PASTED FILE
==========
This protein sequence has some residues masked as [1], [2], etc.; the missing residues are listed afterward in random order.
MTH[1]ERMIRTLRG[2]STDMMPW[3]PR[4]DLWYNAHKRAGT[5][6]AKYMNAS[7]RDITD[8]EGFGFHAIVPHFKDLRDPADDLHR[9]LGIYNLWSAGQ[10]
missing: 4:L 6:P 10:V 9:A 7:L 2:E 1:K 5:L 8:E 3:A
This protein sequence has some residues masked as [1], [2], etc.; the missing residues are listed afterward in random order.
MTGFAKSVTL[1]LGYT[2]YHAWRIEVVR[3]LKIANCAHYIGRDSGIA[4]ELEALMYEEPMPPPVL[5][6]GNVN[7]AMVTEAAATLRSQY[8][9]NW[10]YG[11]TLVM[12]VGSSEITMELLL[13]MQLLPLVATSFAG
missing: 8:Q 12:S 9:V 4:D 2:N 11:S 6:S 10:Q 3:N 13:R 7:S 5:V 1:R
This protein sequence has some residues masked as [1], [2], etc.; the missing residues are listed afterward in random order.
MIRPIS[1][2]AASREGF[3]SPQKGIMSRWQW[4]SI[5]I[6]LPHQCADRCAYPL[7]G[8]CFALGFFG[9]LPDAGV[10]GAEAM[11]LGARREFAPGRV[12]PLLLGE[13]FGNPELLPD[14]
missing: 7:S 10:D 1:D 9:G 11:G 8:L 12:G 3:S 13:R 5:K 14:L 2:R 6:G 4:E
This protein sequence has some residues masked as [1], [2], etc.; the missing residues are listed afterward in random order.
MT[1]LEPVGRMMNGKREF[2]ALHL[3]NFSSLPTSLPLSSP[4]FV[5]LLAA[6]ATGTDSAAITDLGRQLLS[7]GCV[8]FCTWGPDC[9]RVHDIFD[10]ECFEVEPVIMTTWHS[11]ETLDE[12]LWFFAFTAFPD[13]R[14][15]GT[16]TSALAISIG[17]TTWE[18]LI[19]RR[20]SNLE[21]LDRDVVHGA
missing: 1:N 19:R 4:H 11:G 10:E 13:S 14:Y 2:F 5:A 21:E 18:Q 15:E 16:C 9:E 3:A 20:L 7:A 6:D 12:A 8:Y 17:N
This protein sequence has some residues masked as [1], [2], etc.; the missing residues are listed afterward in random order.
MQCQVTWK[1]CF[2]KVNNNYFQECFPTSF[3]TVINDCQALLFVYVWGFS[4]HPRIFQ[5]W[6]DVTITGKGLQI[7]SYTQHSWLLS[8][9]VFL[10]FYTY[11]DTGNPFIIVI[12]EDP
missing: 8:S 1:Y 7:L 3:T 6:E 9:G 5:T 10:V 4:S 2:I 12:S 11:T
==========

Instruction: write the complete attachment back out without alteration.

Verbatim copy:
This protein sequence has some residues masked as [1], [2], etc.; the missing residues are listed afterward in random order.
MTH[1]ERMIRTLRG[2]STDMMPW[3]PR[4]DLWYNAHKRAGT[5][6]AKYMNAS[7]RDITD[8]EGFGFHAIVPHFKDLRDPADDLHR[9]LGIYNLWSAGQ[10]
missing: 4:L 6:P 10:V 9:A 7:L 2:E 1:K 5:L 8:E 3:A
This protein sequence has some residues masked as [1], [2], etc.; the missing residues are listed afterward in random order.
MTGFAKSVTL[1]LGYT[2]YHAWRIEVVR[3]LKIANCAHYIGRDSGIA[4]ELEALMYEEPMPPPVL[5][6]GNVN[7]AMVTEAAATLRSQY[8][9]NW[10]YG[11]TLVM[12]VGSSEITMELLL[13]MQLLPLVATSFAG
missing: 8:Q 12:S 9:V 4:D 2:N 11:S 6:S 10:Q 3:N 13:R 7:S 5:V 1:R
This protein sequence has some residues masked as [1], [2], etc.; the missing residues are listed afterward in random order.
MIRPIS[1][2]AASREGF[3]SPQKGIMSRWQW[4]SI[5]I[6]LPHQCADRCAYPL[7]G[8]CFALGFFG[9]LPDAGV[10]GAEAM[11]LGARREFAPGRV[12]PLLLGE[13]FGNPELLPD[14]
missing: 7:S 10:D 1:D 9:G 11:G 8:L 12:G 3:S 13:R 5:K 14:L 2:R 6:G 4:E
This protein sequence has some residues masked as [1], [2], etc.; the missing residues are listed afterward in random order.
MT[1]LEPVGRMMNGKREF[2]ALHL[3]NFSSLPTSLPLSSP[4]FV[5]LLAA[6]ATGTDSAAITDLGRQLLS[7]GCV[8]FCTWGPDC[9]RVHDIFD[10]ECFEVEPVIMTTWHS[11]ETLDE[12]LWFFAFTAFPD[13]R[14][15]GT[16]TSALAISIG[17]TTWE[18]LI[19]RR[20]SNLE[21]LDRDVVHGA
missing: 1:N 19:R 4:H 11:G 10:E 13:S 14:Y 2:F 5:A 21:E 18:Q 15:E 16:C 9:E 3:A 20:L 7:A 6:D 12:A 8:Y 17:N
This protein sequence has some residues masked as [1], [2], etc.; the missing residues are listed afterward in random order.
MQCQVTWK[1]CF[2]KVNNNYFQECFPTSF[3]TVINDCQALLFVYVWGFS[4]HPRIFQ[5]W[6]DVTITGKGLQI[7]SYTQHSWLLS[8][9]VFL[10]FYTY[11]DTGNPFIIVI[12]EDP
missing: 8:S 1:Y 7:L 3:T 6:E 9:G 5:T 10:V 4:S 2:I 12:S 11:T